No two persons ever read the same book. --Edmund Wilson

Wednesday, May 09, 2007

#14: At Swim, Two Boys -- Jamie O'Neill

At Swim Two Boys

A boy says to his friend, "Come swimming in the sea. It's different in the sea, don't ask me why, but you don't find the same anywheres else. There's a freedom I can't explain, like your troubles was left in your pile of clothes." The friend agrees, and one naked leap from the Forty Foot later a pact is made -- that next Easter, the two boys will meet to swim the treacherous path from the Forty Foot to the beacon of light at Muglin's Rock. "Are we straight?" asks Doyler. "We're straight as a rush," says Jim.

The focus of this novel, set in Dublin during the First World War, is the relationship between two teenage boys, Jim Mack and Doyler Doyle. It's not, or not just, a coming-of-age novel, or a gay novel, or an Irish novel. All of the above and much more: the language is rich and playful enough to inspire (require?) comparison with James Joyce, the characterisation vivid and intriguing, and most of the cliches about twentieth-century Ireland are avoided.

It's a difficult novel to write about because there's so much in it, and it works at so many different levels. The growing admiration (first friendship, then more) between Jim and Doyler; the gathering tension in the community; the rigid hierarchy of the class structure, and the penalties enforced for undermining it.

If that sounds dark and grim, it's not: or not at first. (To me, the first half of the novel is daylit, the second half takes place under cover of darkness. A massive and inaccurate generalisation, but the atmosphere does change: and the pivotal phrase is right at the end of Part One, when for the first time the year is plainly stated. "Next Easter," says one, and, "Easter 1916," says the other. And, despite all the contextual detail (Jim's brother away in the Army in Turkey; Jim's father knitting socks for soldiers; hints of socialism) I hadn't registered the date: hadn't realised that history was not on their side.

Nothing is stated, nothing is spoken between Jim and Doyler for a long while. But Brother Polycarp, in charge of the marching band at the school they both attend, is keen on praying with his arm 'round Jim; and Doyler, it transpires, has been noticed -- and is avidly pursued -- by MacMurrough, scion of local nobility who's just been released from two years' hard labour for the crime of having sex with a chauffeur-mechanic. Or possibly the crime of having been found out. (One can't help wondering if he'd have been prosecuted for the same crime with a member of the upper classes.)

MacMurraugh's borderline schizophrenic, with aspects of his character manifesting as distinct personalities. 'Scrotes', based on an aged academic he befriended in prison, epitomises his intellect: 'Nanny Tremble' takes care of his emotions and his need for comfort; and his libido, unfettered by custom or moral concerns, is known as Dick.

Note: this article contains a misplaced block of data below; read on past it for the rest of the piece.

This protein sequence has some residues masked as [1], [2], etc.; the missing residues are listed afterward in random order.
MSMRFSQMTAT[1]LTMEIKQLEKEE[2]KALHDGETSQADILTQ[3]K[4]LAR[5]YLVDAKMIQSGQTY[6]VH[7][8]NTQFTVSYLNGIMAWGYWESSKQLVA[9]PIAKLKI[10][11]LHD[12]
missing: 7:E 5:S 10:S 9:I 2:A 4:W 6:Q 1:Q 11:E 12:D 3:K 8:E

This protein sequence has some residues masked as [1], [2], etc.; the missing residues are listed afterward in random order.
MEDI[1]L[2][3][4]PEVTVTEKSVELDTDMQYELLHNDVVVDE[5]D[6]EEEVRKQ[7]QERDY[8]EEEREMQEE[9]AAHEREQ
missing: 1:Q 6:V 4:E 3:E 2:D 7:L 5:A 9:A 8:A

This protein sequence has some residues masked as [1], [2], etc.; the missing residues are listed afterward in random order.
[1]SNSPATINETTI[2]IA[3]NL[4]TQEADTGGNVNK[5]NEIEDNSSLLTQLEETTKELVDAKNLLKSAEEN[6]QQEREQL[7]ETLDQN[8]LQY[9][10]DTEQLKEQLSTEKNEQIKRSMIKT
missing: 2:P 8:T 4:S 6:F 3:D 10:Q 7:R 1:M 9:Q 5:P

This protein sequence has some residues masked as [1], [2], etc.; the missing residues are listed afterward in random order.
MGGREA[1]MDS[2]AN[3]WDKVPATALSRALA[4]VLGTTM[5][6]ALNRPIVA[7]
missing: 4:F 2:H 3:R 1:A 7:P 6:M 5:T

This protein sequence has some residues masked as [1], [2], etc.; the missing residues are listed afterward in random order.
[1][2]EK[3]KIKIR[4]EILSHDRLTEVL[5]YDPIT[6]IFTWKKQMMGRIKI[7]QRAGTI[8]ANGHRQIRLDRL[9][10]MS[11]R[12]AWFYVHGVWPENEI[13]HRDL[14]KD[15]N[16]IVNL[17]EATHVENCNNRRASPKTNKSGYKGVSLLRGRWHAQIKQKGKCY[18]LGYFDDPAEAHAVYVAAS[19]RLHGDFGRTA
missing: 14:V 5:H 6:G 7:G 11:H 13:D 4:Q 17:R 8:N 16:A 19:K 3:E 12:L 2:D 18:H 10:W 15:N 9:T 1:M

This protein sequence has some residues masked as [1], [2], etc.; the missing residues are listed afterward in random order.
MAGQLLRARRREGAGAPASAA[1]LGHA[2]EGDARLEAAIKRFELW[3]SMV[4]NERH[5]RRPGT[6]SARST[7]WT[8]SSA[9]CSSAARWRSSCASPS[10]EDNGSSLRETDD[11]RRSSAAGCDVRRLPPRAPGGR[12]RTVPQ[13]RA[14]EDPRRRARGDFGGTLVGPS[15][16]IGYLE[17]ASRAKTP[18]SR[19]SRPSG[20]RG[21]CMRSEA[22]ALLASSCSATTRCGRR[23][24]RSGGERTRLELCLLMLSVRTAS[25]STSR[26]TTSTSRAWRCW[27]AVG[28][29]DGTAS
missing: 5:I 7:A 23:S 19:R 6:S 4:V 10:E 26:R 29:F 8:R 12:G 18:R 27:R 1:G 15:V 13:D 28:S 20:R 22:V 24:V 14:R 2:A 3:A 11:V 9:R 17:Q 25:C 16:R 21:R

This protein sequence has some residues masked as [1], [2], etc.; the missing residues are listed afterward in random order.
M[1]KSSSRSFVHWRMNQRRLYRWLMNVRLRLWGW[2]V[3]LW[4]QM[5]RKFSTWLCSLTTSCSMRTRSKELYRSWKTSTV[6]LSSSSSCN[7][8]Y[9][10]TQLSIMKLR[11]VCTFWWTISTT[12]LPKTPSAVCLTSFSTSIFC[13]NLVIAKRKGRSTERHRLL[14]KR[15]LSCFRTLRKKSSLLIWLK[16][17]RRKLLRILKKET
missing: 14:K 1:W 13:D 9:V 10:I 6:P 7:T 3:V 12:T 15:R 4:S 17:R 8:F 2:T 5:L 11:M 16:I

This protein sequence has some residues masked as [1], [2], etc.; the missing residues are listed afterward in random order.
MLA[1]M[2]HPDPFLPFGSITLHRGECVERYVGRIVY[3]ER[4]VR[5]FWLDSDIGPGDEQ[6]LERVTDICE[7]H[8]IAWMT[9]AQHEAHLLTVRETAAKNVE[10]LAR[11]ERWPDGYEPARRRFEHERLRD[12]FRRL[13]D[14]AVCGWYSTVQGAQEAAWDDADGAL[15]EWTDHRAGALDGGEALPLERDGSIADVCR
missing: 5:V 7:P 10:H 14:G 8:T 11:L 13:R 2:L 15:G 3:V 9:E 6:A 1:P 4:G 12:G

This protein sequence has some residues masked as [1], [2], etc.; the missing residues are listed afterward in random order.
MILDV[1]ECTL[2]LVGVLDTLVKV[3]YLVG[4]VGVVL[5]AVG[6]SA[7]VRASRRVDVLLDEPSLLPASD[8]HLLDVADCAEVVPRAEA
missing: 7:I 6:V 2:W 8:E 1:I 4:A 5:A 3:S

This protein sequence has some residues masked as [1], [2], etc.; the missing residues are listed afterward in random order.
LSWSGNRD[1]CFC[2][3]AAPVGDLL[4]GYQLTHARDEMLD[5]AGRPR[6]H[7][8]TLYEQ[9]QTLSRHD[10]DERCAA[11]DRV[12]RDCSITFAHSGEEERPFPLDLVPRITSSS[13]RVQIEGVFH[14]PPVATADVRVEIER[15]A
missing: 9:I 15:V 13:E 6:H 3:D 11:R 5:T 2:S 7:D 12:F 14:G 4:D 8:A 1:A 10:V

Dick has a lot to say for himself.

I've said that the novel focusses on Jim and Doyler, but sometimes I think it's also the story of MacMurrough's redemption, of him learning again to do the decent thing, how to rise above his baser instincts: of seeing in Jim and Doyler's relationship something precious and valuable that's to be nurtured rather than abused or sabotaged.

At Swim, Two Boys is also a novel about fathers. Mr Mack's very name (Mac-who?) is a signal that he's cut himself off from his ancestors, perhaps to climb that social ladder. Doyler Doyle (whose forename, mentioned only in passing, is actually Danny) is his mother's son, a bastard of unknown paternity; he has his step-father's name forced upon him, forename and surname both, but that's not who he is. Perhaps his growing politicisation, his involvement with the rebellion, is a quest for identity as much as his search for sexual identity. And MacMurraugh, whose family is represented only by his elderly and aristocratic aunt, has shamed his name -- a famous one in Irish history, at least within the scope of the novel -- by his 'selfish' indulgences.

Not to mention the MacMurrough household's maid Nancy, pregnant by Jim's brother, who's not coming back.

The novel could have finished a chapter or two before it did and still been complete, in terms of one of the narrative arcs. That it does not end with that reunion is harrowing but somehow right: fits the story into its wider context much better than an insistent focus on the interpersonal elements would have done.

And, did I mention, glorious prose? Visual and lyric and with each voice distinct and almost audible. Mr Mack, walking up to the big house: Mess of nettles, cow-parsley, could take a scythe to them. Light green frilly leaves would put you in mind of, ahem, petticoats. A blackbird scuttled off the path like a schoolboy caught at a caper.

I'd love to hear this read aloud -- and there are some audio files via the author's site for the book, as well as an unused passage that's oddly delightful.

The bay was blue as the sky, a tinge deeper, and curiously raised-looking when viewed dead on. The way the sea would be sloping to the land.

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